The phrase "Common Cold" is a bit of a misnomer, as there are over 100 different cold viruses that cause the symptoms associated with the "Common Cold". Rhinoviruses are the most common, causing up to one-half of colds. The common cold is the description of an illness caused by a virus infection located in the nose, while also invading the ears, sinuses, and bronchial tubes.

Colds usually last for an average of one week, with mild cases lasting between 2 and 3 days, and severe cases lasting upwards of about 2 weeks.

Symptoms include:

General symptoms like headache, feverishness, and chilliness are also common, as well as a general unwell feeling.

Cold viruses can multiply only when inside living cells. While cold viruses cannot multiply on an environmental surface, they are still infectious if they are transported into the nose. These viruses live only in the noses of humans and not in animals, with the exception of higher primates such as the chimpanzee.

A cold virus is transmitted by depositing itself into the front of the nasal passages by contaminated fingers, or by droplets from coughs and sneezes present in the air. Small doses of the virus (between 1 and 30 particles) are sufficient to produce infection. The virus is then carried to the back of the nose and deposits itself on the adenoid area simply by breathing. From the time a cold virus enters the nose, it takes approximately 8-12 hours for the viral reproductive cycle to complete, and produce a new cold virus.

Many symptoms of the common cold are actually triggers from the body's immune and nervous systems. The body's immune system contains a variety of natural substances called "inflammatory mediators", which help protect the body from infection. When activated by a cold virus infection, inflammatory mediators cause dilation and leakage of blood vessels (causing redness and inflammation), as well as mucus gland secretion (that annoying runny nose.) They also activate sneeze and cough reflexes, as well as stimulating pain nerves.

You may be asking "If it's supposed to help get rid of the cold, why does it make me feel miserable?" Good question, and I wish I had an answer. Unfortunately, activity from the inflammatory mediators is NOT necessary for recovery from cold virus infection. They're just side effects. 25% of people who acquire a cold virus infection do not develop symptoms, and they recover from the infection just as well as those who have the symptoms. I envy those 25%, because I'm sitting here writing this node with a sore throat, an annoying cough, and a runny nose.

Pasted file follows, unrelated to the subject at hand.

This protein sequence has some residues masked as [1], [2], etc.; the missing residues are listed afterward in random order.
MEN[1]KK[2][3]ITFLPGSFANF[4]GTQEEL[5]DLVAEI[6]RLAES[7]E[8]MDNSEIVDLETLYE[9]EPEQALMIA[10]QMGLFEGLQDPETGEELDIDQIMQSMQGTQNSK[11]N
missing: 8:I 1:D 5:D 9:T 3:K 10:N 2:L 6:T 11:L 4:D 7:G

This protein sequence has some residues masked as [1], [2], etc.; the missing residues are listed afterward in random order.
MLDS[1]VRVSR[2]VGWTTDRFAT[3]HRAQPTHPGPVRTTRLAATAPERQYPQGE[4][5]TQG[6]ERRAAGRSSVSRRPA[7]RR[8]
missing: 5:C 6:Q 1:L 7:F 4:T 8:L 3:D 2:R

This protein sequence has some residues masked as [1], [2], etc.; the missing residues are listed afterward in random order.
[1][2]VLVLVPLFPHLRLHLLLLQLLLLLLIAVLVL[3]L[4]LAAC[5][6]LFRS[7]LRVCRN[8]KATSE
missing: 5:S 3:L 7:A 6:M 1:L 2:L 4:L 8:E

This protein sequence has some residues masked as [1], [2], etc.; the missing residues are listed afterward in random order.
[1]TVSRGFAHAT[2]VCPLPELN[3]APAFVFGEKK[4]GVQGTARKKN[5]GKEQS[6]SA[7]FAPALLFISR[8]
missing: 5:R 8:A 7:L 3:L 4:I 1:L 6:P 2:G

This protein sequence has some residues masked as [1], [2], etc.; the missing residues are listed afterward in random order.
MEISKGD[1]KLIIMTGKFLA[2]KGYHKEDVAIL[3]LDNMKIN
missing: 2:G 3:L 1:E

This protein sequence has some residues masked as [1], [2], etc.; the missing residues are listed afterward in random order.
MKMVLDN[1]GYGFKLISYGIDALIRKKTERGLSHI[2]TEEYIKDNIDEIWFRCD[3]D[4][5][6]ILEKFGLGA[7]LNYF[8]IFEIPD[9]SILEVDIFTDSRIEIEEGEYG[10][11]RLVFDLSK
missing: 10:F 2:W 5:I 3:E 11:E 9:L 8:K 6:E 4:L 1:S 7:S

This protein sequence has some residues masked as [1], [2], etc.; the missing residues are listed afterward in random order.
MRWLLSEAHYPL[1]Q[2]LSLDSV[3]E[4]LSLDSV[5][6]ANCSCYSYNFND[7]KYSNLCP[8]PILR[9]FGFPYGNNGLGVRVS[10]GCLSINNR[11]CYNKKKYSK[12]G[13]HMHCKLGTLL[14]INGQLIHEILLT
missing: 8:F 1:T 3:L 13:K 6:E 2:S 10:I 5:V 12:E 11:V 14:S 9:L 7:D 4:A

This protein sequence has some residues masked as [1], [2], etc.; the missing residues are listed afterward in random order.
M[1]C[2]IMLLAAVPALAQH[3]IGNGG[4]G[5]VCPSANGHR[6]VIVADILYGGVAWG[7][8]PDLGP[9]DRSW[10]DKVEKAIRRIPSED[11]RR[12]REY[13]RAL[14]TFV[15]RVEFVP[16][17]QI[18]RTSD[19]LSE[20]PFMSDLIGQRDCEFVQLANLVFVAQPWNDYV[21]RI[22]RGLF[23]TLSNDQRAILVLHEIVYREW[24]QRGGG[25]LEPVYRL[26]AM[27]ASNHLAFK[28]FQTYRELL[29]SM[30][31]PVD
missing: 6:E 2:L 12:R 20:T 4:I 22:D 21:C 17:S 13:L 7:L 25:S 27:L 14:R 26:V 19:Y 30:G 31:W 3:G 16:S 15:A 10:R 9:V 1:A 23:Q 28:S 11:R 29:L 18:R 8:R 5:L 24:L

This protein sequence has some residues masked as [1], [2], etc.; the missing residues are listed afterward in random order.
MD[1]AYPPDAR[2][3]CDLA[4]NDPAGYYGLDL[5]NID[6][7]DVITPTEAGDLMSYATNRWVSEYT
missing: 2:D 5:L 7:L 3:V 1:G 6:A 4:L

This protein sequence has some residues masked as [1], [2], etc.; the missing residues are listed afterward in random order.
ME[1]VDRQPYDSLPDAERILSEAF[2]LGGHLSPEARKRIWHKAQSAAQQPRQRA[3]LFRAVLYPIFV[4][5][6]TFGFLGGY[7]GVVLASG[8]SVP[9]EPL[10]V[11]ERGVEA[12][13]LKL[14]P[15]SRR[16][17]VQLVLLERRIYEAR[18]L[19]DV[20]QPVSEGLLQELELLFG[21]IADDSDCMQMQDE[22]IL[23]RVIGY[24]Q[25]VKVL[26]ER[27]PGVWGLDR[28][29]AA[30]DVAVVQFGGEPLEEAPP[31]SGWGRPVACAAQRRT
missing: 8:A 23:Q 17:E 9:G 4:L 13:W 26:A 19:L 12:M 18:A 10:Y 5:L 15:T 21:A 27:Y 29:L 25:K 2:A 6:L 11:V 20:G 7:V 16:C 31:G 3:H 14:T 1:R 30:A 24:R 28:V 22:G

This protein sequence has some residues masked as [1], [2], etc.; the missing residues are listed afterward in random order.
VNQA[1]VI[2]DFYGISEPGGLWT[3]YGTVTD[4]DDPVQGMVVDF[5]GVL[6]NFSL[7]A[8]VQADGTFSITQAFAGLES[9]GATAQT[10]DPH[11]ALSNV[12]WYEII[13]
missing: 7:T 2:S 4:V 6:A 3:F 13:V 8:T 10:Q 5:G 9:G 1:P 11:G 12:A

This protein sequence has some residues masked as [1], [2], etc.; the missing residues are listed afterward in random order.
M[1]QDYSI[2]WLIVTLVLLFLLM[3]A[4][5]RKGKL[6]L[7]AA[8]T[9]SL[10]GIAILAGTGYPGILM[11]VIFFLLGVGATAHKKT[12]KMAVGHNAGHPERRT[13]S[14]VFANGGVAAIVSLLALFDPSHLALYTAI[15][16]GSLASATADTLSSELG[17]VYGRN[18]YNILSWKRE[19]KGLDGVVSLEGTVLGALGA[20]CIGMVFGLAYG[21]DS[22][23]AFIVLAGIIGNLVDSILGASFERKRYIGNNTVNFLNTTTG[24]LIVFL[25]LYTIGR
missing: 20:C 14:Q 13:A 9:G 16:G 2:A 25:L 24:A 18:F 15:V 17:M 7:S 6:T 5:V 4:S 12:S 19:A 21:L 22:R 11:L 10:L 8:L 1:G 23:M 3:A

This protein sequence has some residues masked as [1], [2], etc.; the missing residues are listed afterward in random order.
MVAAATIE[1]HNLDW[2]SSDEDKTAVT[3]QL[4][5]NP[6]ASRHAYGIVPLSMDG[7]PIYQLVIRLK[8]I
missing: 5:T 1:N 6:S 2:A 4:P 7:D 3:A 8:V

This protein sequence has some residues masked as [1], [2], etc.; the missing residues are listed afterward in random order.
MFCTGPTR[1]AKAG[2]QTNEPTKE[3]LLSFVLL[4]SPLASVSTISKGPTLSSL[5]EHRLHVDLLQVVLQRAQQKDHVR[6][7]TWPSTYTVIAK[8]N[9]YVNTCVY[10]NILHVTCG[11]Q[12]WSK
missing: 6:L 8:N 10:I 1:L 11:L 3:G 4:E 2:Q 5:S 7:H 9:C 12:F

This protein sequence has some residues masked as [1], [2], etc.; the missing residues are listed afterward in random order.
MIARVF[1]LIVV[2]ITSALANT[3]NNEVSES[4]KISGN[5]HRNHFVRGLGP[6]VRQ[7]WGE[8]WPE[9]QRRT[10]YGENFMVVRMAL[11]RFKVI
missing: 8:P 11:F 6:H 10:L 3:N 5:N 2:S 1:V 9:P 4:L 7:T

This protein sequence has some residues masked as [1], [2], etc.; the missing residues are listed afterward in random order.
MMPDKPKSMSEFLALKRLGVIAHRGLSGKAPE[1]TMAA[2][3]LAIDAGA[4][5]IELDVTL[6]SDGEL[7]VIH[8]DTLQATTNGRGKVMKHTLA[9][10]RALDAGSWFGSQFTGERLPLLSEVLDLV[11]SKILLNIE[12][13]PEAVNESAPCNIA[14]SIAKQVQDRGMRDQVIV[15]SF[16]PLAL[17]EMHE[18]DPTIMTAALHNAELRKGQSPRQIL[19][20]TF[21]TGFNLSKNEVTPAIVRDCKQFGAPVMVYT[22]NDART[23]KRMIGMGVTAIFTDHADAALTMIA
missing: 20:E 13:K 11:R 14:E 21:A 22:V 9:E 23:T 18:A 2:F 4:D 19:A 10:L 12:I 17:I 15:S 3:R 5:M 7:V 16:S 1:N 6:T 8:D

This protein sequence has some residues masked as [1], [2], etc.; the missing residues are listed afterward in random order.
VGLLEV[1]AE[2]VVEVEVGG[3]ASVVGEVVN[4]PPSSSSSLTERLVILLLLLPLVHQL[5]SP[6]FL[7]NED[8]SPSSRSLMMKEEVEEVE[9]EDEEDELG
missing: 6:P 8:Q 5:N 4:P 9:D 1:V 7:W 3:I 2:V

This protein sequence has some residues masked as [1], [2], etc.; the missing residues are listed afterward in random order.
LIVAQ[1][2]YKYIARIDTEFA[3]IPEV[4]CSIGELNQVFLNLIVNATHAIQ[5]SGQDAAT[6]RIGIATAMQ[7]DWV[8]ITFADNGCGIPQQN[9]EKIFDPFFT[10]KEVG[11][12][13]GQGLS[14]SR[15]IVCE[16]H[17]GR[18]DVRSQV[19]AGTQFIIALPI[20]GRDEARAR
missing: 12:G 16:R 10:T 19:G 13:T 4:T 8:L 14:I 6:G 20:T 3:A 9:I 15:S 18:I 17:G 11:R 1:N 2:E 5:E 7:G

Common cold treatments include:

  • Antihistamines - Used to block Histamines, which cause the majority of common cold symptoms.
  • Nonsteroidal Antiinflammatory Drugs - Examples include ibuprofen and naproxen. Used to treat inflammation, pain, and fever. Also used to block the production of the "prostaglandin" brand of inflammatory mediators.
  • Decongestants - Used to open the nasal passages by shrinking blood vessels in the mucous membrane of the nose - the primary cause of nasal congestion associated with colds.
  • Anticholinergics - Used to block the action of the parasympathetic nervous system on mucus gland secretion, reducing nasal discharge. Not used to treat sneezing, because it has no effect on histamines.
  • Cough Suppressants - Cool Stuff! They're actually natural narcotics that force the brain to chill on the cough reflexes.

The common cold usually has three stages:

1. The "Oh No" Stage. Categorized by a slightly ill feeling, scratchy throat, mild cough, or other very minor and isolated symptoms. So named because the future patient realizes, "Oh No, I Think I'm Getting A Cold!"

2. The "Whiny" Stage. Categorized by lots of fully blown symptoms, including but not limited to mild fever, cough, sneezing and sniffling, sore throat, tiredness, and general ill feeling. Patient will invariably be whiny during this stage, even if only internally (using the "inner voice"). DO NOT GO TO WORK DURING THIS STAGE. Stay home. You think you're being stoic, but you're really just annoying your cow-orkers.

3. The "Liquid" Stage. Patient is feeling better in general but various forums of mucous are now being expelled from various orifices. Nose is incredibly runny, cough is productive, etc. Also known as the "Annoying" stage because the patient really wants to be better, but is forced to carry a box of Kleenex around and sound miserable for another three days.

I wonder why most of these so-called remedies for a common cold just help suppressing the symptoms. To cure out a cold, it can be helpful to do so, but the best things you can do to ensure a cold will last as short as possible is:

  • Keep yourself warm (up to 40°C)
  • Drink more than you do normally (up to 6l a day)
  • Don't try to stop your nose from running, rather have it cleared as fast as possible

The extra liquids and warmth will help your body to sweat out and eliminate the cold faster. Whatever comes out of your runny nose - your body doesn't want it, so let it come out.

Get well soon!

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